As the compassionate use is of an exceptional and individual character, as it is not included in clinical research, at least at the moment it is proposed, its appreciation by a research ethics commission is not to be expected, as medical practice assessment is not included in its scope. However, for this type of treatment to be put into practice, it is necessary to obtain the formal consent of the patient, or of his or her legal guardian, in general by means of a free and informed consent form (FICF), which contains, in addition to the explanation for the lack of a therapeutic alternative for the disease, the potential benefits and risks, known or presumed, as well as the allusion to the possibility of the occurrence of adverse effects not predicted at the time of its administration, especially in the case of a genetically modified product. Furthermore, the FICF should contain the information that it is an experimental treatment of a disease for which it was not indicated. In general, the basis for compassionate use of medicinal products is established on an individual basis and the responsibility for its indication is of the attending physician, but also of the institution which sanctioned the use of the product.

The chimeric antigen receptor T cell (CAR-T cell) has been used in the treatment of patients with grave neoplastic disease, generally relapsed or refractory to the standard therapies. The most common indications for this cellular product are lymphoma B and acute lymphoid leukemia, which express the CD19 antigen, the most frequently used target.56 The compassionate use of CAR-T cells has its reason to be, as does any type of medication or cellular product. Strictly speaking, there is no avoiding the compassionate use of CAR-T cells. The implementation of the clinical trial with this cellular product implies in, almost inevitably as a “subproduct”, its administration out of the study context. The principal requirement is that its manufacture be in accordance with local norms for the confection of the advanced cellular product therapy. Furthermore, the manufacturing institution should have a sanitary license for this activity. The regulatory agencies permitting of the compassionate use of CAR-T cells has been questioned, however, it does not matter if the agencies permit it or not, but it is rather an irrevocable right of the patients to request treatment with this product.

One of the most difficult points to put into practice refers to the institutional criteria for the selection of patients eligible for an expanded access program or compassionate use, which must be egalitarian in the favoring of candidates presenting themselves and in accordance with the capacity of the service to attend to the demand. By the way, the compassionate use criteria, which depend primarily on the discernment of the assistant physicians and what they consider necessary to respond to the scientific question, must be more difficult to establish than those of the clinical trial.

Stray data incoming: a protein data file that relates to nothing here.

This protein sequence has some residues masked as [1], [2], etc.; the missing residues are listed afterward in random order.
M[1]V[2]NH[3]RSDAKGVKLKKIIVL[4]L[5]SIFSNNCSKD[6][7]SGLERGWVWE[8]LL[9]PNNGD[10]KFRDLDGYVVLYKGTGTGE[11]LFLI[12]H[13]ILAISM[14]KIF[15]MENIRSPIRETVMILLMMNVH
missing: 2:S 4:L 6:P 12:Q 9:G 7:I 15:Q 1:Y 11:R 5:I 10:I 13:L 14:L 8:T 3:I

Another also interesting point, but whose scope is beyond that of this article, refers to up to what point the therapeutic modality, which has existed for a decade, is still considered experimental. In other words, what would be the dividing line between what is considered experimental and that which is clearly established. There is no clear and unique answer to this question, but there is almost always a scale between one state and the other. In the case of the CAR-T cells, some clinical trials have been published which attest to its efficacy, which has led at least two regulatory agencies to approve its use. Another important point to consider is the possibility that court orders may be issued for the use of CAR-T cells, as this type of treatment certainly will have its benefits amply divulged, which, as a matter of fact, has already been occurring. Until the regulatory agency approves the CAR-T cell product in Brazil, its use will have to be classified as compassionate.

Finally, despite the compassionate use having an eminently charitable nature, the divulging of the results of the outcomes of its administration should be stimulated, as outcome information thus obtained may contribute to the better comprehension, not only of its potential benefit, but also of its adverse effects, which could contribute to adjustments in an eventual clinical research project, or even in its administration in new cases of compassionate use.

Regulatory agencies

The governmental regulatory agencies promulgate the rules for compassionate use of, or expanded access to, a medicinal product in their countries. The three agencies that will be briefly covered here are the American Food and Drug Administration (FDA), the European Medicines Agency (EMA) and, lastly, the Brazilian Agência Nacional de Vigilância Sanitária (Anvisa), or “National Sanitary Vigilance Agency”.


In the USA, the appreciation of the requisitions for cellular product (and other types of medicinal products) for compassionate use is performed by the FDA agency, both for individual use and for expanded access by a group of patients. This agency receives over 1,000 requests per year for the compassionate use of some product, increasing year by year; for example, in 2014, the number of requests was double that of 2005. The requests are mostly for individual use, their entreaty being mostly for oncological use, accepted in over 99% of the cases.7,8 When a requisition is for emergency use, the agency response usually returns within 24 hours. In non-emergency cases, besides the FDA appreciation, it is customary to require the appreciation by the medical ethics commission (CEM) at the institution. Albeit, in May 2018, the American Congress promulgated the law Right to Try Act, which permits the patient to request the compassionate use of a product, prescinding the FDA proceedings, as the American society considered as just the individual's endeavor to gain access to an experimental product without the interference of a state agent.9 The objective of this law is to facilitate patient access to experimental medications. In this case, it is also recommended that consent be obtained from the institution's CEM, despite not being obligatory, but the solicitation should be based on at least a phase I clinical study.10 The institutional CEM consent, as often as possible, should be obtained because after all, the institution might be cited in the chain of responsibilities in an eventual lawsuit and would thus have the right to testify as to the treatment proposed and administrated at its facilities. Furthermore, the requesting physician may not have knowledge of the existence of an open clinical trial, nor of all the alternative therapeutics approved and available, which may be, in this manner, revealed by the referred commission. The CEM can further nominate a representative, generally a specialist in the disease for which the product has the intended use, can analyze the case and issue a consubstantiating official opinion to provide a basis for his or her decision.